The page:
There are many clear benefits of water deregulation for customers, including reduced water charges, improved service, and consolidation of accounts; all of which will be particularly beneficial for multi-site, multi-region businesses. We should also see new entrants to the market in the coming weeks who can offer great value packages and tailored deals to commercial tenants and landlords, as well as service providers and consultancies such as Utilitywise offering wide-ranging and money-saving utility audits.

Companies should not view these positive water changes in isolation, but instead take a full view of the new utilities market and suppliers. Inspecting bills holistically will ensure the best rates are applied to commercial real estate portfolios. It is anticipated that there will be new propositions and a range of aggressive acquisition and retention plays across the utilities sector in the next few weeks, many offering combined energy and water packages.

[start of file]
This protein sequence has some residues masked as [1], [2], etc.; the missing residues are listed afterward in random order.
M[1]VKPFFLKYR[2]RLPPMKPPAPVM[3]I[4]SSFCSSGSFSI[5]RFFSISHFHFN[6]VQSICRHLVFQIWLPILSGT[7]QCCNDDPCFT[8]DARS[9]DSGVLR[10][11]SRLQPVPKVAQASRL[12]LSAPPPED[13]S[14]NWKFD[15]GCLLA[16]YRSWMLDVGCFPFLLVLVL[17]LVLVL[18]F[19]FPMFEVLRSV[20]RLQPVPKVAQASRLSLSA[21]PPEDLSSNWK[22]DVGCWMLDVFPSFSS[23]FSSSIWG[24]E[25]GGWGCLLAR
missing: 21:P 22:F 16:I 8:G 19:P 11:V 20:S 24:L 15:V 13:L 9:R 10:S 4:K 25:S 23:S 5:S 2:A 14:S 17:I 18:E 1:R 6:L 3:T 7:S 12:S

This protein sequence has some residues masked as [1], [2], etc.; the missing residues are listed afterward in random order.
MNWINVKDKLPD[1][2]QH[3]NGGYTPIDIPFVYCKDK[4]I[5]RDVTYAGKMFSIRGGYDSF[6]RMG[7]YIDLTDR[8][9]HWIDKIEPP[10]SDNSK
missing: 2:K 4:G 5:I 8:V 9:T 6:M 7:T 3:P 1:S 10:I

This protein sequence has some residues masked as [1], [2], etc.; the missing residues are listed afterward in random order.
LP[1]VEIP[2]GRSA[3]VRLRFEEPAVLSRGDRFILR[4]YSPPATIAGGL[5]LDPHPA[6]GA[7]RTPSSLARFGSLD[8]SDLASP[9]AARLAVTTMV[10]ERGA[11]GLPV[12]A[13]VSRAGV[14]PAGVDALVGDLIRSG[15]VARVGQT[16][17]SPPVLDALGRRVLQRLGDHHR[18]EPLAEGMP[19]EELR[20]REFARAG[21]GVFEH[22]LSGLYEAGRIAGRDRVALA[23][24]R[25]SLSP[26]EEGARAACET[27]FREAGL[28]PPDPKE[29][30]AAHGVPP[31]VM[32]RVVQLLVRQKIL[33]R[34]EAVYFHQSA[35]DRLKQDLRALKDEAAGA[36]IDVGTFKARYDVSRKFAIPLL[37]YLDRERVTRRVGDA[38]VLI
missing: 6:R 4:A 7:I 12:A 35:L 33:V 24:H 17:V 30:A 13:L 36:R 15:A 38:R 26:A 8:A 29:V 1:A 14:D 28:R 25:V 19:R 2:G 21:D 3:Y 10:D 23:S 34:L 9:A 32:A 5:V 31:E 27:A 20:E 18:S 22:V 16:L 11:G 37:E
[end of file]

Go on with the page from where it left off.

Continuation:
“Bundling” of utilities also gives companies greater clout in negotiating combined gas, electricity and water savings. We’ve estimated that companies will be able to save up to 14% on their water bill after deregulation, and by adopting energy control solutions across all utilities, huge savings of 25% or more can be made. Bundling also opens up greater opportunities for monitoring energy and water usage on one platform. Utilitywise, for example, offers a feature whereby companies can view all utilities usage on a phone or tablet on one smart platform. In this way, businesses can manage utilities usage directly, plus educate staff to do the same. For instance, by using smart energy controls, a retail company achieved savings of 15% on store lighting alone in the first year, equivalent to over 3,100 tonnes of carbon. A further 10% was saved through cutting energy usage and moving usage hours to off-peak periods, resulting in lower bills. This reduction of 10% amounted to a saving of £150k.

Yet awareness of these available savings is low. A recent independent survey conducted for Utilitywise by research firm Edelman Intelligence showed that 70% of English businesses wanted a combined energy and water proposition; but only 24% felt they were well informed and just 40% of businesses were aware of deregulation. This presents a sizable barrier to companies making the most of the new operating environment, and we need to ensure that the message is getting out there to the market, loud and clear.